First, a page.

Yuri Gagarin’s historic entry into the outer space 58 years ago was the first human travel outside the earth’s atmosphere to explore the outer space. This historic event opened a plethora of opportunities for the future space missions. In honour of this first successful human space flight the United Nations, in 2011, declared April 12 as the International Day of Human Space Flight. On this occasion, we bring to you a few facts about the International Day of Human Space Flight.
The International Day of Human Space Flight marks 58 years since the humans entered the space.
The International Day of Human Space Flight is an important day for all space enthusiasts, scientists, astronomers and researchers in the world.
It was in the year 1961 on April 12 Yuri Gagarin, a Soviet pilot and cosmonaut had carried out the first human space flight.
Gagarin crewed Vostok 1 space flight which made one orbit around the Earth over 108 minutes.
The flight lasted for one hour 48 minutes (in total 108 minutes). However, during the time on the orbit, Gagarin stayed in touch with the Earth, and observed through the luminaires, and also controlled the spacecraft system functioning.
After one circle around the orbit, the re-entry module landed in the Saratov region, on the USSR territory. When “Vostok” was several kilometres from the ground, the astronaut was ejected and landed via parachute near the re-entry module.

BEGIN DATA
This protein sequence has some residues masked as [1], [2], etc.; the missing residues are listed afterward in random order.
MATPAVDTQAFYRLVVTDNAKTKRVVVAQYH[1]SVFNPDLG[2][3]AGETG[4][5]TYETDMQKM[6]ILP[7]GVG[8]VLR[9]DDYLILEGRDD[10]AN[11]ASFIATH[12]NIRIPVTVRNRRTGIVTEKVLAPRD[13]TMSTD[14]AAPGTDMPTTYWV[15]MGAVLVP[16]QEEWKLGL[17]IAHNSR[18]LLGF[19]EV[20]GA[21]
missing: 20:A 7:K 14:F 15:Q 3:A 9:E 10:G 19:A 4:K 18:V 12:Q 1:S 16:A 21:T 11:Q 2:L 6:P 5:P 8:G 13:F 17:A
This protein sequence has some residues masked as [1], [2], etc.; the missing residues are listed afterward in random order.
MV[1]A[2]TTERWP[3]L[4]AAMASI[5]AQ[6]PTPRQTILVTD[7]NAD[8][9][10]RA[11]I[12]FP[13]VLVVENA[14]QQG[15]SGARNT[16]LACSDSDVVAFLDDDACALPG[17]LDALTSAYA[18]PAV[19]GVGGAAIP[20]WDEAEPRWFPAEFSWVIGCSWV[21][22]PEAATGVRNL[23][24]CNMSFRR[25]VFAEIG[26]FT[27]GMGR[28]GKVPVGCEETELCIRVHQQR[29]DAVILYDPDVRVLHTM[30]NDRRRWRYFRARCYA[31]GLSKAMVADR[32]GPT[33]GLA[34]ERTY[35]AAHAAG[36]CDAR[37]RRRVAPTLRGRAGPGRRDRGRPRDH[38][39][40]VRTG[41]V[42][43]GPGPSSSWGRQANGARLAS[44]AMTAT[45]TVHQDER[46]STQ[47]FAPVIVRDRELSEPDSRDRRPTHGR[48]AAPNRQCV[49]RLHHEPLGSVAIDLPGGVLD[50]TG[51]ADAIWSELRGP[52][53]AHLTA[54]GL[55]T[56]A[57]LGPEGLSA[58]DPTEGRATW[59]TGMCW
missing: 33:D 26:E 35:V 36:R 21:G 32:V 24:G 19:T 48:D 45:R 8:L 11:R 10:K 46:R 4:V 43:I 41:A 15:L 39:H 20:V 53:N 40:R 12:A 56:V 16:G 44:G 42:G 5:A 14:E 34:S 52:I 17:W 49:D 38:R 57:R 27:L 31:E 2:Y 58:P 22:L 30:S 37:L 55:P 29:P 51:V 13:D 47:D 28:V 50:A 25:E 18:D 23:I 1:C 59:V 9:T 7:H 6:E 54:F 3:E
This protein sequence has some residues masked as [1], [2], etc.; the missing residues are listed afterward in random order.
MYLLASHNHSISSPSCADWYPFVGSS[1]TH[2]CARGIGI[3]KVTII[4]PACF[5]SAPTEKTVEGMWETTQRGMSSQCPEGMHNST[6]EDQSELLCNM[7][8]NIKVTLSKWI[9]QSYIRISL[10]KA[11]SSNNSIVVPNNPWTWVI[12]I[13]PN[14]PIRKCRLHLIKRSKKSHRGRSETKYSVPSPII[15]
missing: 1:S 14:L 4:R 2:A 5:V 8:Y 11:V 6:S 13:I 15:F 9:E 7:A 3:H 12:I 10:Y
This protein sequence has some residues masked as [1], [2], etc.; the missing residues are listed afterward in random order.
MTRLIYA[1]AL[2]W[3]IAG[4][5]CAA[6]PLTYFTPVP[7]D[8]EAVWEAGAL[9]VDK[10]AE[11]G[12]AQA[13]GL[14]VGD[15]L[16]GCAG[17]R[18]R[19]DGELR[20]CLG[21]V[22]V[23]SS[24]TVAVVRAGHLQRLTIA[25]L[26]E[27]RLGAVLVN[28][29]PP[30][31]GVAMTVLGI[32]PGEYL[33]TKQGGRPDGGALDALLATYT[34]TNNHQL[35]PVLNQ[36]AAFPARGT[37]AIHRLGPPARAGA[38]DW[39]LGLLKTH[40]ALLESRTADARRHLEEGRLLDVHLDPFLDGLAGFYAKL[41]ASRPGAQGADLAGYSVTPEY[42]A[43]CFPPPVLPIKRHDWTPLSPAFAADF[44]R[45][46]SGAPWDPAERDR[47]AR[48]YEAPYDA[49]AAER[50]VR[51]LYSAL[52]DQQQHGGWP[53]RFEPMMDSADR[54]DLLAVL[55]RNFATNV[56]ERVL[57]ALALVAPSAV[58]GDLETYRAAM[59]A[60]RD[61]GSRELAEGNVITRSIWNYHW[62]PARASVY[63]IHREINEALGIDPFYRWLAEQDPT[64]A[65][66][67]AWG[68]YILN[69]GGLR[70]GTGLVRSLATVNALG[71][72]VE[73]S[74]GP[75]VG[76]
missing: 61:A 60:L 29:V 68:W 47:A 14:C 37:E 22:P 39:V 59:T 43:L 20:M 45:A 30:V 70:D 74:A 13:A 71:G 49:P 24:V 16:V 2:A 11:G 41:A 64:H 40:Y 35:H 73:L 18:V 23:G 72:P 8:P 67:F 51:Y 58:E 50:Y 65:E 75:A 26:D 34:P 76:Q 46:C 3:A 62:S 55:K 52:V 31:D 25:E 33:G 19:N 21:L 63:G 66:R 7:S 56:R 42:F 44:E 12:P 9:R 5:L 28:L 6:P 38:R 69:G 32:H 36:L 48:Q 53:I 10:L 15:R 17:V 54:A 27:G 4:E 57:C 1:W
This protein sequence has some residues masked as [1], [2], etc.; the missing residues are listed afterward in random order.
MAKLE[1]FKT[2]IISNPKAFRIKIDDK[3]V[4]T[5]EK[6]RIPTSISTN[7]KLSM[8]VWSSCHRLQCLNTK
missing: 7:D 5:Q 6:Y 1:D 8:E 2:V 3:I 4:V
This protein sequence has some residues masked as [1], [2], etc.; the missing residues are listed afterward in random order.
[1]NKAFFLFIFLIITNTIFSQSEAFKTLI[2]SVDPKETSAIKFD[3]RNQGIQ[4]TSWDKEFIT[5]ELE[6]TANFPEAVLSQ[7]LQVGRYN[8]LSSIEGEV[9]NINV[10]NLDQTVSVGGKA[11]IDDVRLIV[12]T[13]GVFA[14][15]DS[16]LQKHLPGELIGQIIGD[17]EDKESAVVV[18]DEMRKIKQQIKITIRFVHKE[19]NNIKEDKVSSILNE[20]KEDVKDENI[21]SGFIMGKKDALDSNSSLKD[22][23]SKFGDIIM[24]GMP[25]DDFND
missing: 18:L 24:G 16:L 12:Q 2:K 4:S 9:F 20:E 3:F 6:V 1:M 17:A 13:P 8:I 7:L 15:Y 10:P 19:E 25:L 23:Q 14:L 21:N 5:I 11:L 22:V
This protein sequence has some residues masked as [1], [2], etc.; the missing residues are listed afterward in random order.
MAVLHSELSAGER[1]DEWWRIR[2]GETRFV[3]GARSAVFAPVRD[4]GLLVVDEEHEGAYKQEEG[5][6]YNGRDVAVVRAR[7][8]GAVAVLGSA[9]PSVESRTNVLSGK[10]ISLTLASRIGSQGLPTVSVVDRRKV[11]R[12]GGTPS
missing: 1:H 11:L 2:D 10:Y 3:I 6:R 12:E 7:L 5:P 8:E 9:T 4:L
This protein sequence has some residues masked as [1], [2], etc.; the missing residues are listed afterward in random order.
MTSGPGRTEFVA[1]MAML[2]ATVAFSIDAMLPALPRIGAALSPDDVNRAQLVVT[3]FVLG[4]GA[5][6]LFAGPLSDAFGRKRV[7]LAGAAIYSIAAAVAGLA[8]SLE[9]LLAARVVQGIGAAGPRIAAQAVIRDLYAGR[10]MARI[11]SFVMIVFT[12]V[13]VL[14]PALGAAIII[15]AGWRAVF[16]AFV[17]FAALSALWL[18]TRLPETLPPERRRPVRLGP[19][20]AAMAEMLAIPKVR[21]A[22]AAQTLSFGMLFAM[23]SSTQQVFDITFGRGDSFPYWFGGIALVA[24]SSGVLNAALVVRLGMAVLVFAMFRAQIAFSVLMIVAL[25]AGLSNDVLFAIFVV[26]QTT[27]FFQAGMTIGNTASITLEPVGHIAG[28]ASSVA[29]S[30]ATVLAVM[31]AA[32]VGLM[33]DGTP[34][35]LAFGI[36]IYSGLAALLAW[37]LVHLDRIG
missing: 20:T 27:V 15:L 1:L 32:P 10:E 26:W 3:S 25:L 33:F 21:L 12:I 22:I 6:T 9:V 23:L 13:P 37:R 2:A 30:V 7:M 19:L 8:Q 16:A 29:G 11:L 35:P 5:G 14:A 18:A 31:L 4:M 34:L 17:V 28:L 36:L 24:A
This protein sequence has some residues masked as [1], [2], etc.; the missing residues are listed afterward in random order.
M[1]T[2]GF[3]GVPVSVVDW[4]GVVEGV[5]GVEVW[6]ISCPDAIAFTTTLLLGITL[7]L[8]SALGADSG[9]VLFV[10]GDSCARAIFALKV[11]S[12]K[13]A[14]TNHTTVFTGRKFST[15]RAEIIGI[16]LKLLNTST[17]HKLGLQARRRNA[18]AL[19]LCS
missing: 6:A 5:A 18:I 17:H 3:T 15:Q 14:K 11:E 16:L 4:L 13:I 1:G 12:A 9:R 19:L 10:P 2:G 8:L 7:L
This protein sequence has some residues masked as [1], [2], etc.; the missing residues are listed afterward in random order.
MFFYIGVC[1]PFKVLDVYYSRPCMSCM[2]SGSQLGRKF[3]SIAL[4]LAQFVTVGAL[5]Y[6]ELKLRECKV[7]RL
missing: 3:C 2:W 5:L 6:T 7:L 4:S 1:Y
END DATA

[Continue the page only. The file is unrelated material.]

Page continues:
Gagarin became an international celebrity and was awarded many medals and titles, including Hero of the Soviet Union, the nation’s highest honour.
In a months’ time, the first suborbital flight of an American astronaut Alan Shepard occurred. After many years, “Vostok 3” — the first multiple person spaceflight and “Vostok 4” — the first American orbital flight of John Glenn, who flew around the Earth three times, took place.
Gagarin later served as the deputy training director of the Cosmonaut Training Centre outside Moscow, which was subsequently named after him.
Gagarin died in 1968 when the MiG-15 training jet he was piloting crashed.
April 12 is also commemorated as Cosmonautics Day since 1963.
In 1981, Gagarin’s efforts were memoralised by making a statue of him near Saratov in Russia.
Nowadays, the space missions have gone on full swing and the scientists are working very hard on the first spacecraft launch to the Mars.
United Nations also promotes this day with photo exhibits and technological conferences.
This day aims to promote more explorations in the space for peaceful purposes in the near future.
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